Ardunio tape reader emulator

Can someone give me some guidance on making a tape reader emulator? I'm wanting to wire into the tape reader head so in theory all I should need is for the ardunio to output EIA - RS244-A binary format, the tape reader is a sanyo denki 2301C, the CNC control is a yasnac 2000B,
I have a serial to parallel 74HC595 8bit shift register chip coming, and a ardunio mega coming also, can you all tell me what else I will need? Thanks

Is this a "Paper Tape" reader?? Is the output from the tape head parallel bits?

As I recall there were 9 holes (parity?) and if you have 9 parallel bits you can just read them with digital inputs.

I think you'd need 'parallel to serial' if you were going to use a shift register to connect to the reader. But Why?

It's not clear to me what you want to do. Do you want to fake/replace an existing tape reader head only, or replace the entire tape reader and output bytes via RS-244?

Where do you want to store your "tapes", on SD card?

@terryking228: 8 channel paper tape has only 8 bits, and a continuous transport track, no additional parity channel.

Here is the manual for CNC control yasnac 2000B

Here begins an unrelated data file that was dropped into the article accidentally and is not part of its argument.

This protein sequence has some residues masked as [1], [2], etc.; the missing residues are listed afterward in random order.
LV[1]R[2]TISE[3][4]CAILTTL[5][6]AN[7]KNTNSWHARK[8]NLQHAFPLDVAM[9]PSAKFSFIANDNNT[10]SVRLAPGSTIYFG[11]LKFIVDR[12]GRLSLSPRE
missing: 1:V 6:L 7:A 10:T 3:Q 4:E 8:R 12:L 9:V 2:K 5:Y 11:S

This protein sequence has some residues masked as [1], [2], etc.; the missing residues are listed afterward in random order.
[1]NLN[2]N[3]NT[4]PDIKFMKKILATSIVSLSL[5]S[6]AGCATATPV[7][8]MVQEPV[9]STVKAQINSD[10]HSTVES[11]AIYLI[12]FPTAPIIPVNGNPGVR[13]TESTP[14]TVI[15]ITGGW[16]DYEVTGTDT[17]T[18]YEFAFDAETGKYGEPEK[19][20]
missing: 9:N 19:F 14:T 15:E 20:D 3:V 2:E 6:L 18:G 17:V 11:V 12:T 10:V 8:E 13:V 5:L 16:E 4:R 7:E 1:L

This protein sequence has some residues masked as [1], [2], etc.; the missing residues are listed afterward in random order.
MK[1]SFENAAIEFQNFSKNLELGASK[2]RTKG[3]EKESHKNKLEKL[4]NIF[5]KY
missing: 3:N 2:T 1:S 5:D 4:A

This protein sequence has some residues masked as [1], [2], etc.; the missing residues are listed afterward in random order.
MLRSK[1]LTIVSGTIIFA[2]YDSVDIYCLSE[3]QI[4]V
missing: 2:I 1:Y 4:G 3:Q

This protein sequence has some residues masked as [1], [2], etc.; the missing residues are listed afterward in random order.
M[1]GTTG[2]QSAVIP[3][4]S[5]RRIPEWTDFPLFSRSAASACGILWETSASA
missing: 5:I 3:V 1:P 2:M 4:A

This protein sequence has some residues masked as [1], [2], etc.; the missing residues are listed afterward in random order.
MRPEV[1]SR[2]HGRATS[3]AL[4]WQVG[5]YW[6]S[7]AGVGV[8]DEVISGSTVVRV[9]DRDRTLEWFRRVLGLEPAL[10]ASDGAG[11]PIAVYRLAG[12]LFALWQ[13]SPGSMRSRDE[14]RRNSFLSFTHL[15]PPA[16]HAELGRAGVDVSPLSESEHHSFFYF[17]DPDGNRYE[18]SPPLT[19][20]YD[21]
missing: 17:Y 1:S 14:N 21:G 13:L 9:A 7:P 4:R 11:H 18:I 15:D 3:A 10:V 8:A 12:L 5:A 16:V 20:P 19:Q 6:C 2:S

Here are some detail info that you can read

The Advanced Machine Interface (AMI) is designed to operate as a universal paper tape
emulator capable of dramatically increasing the performance of a Numerical Control
(NC) or Computer Numerical Controlled (CNC). The industry term for a device
interfacing via a controls tape reader interface is “Behind the Tape Reader” (BTR) adapter. The
AMI can be used in single control configuration or in multiple control networks

I'm wanting to send programs from my DNC software to the CNC machine with the ardunio as if I were running paper punch tape through it by wiring to the 8 or 9 sensors on the tape reader head, I'm wanting to make a BTR behind the tape reader but I Dont care if the tape reader works or not I just need a way to program it other than paper tape or MDI. Different places are wanting a war price for a BTR its late 70's early 80's tech that shouldn't be more than $30 or $40 bucks and they're asking anywhere from $1000 to $4000 for a BTR, that's not an option for me I only gave $200 for the old CNC lathe I think one can be made pretty easy with an ardunio. And who doesnt like making ardunio gadgets?

Btw I went with the ardunio uno rev3 instead or the mega

I still can't see what you want to make. Can you draw a diagram with all the components you want to retain, and where you want to connect the Arduino?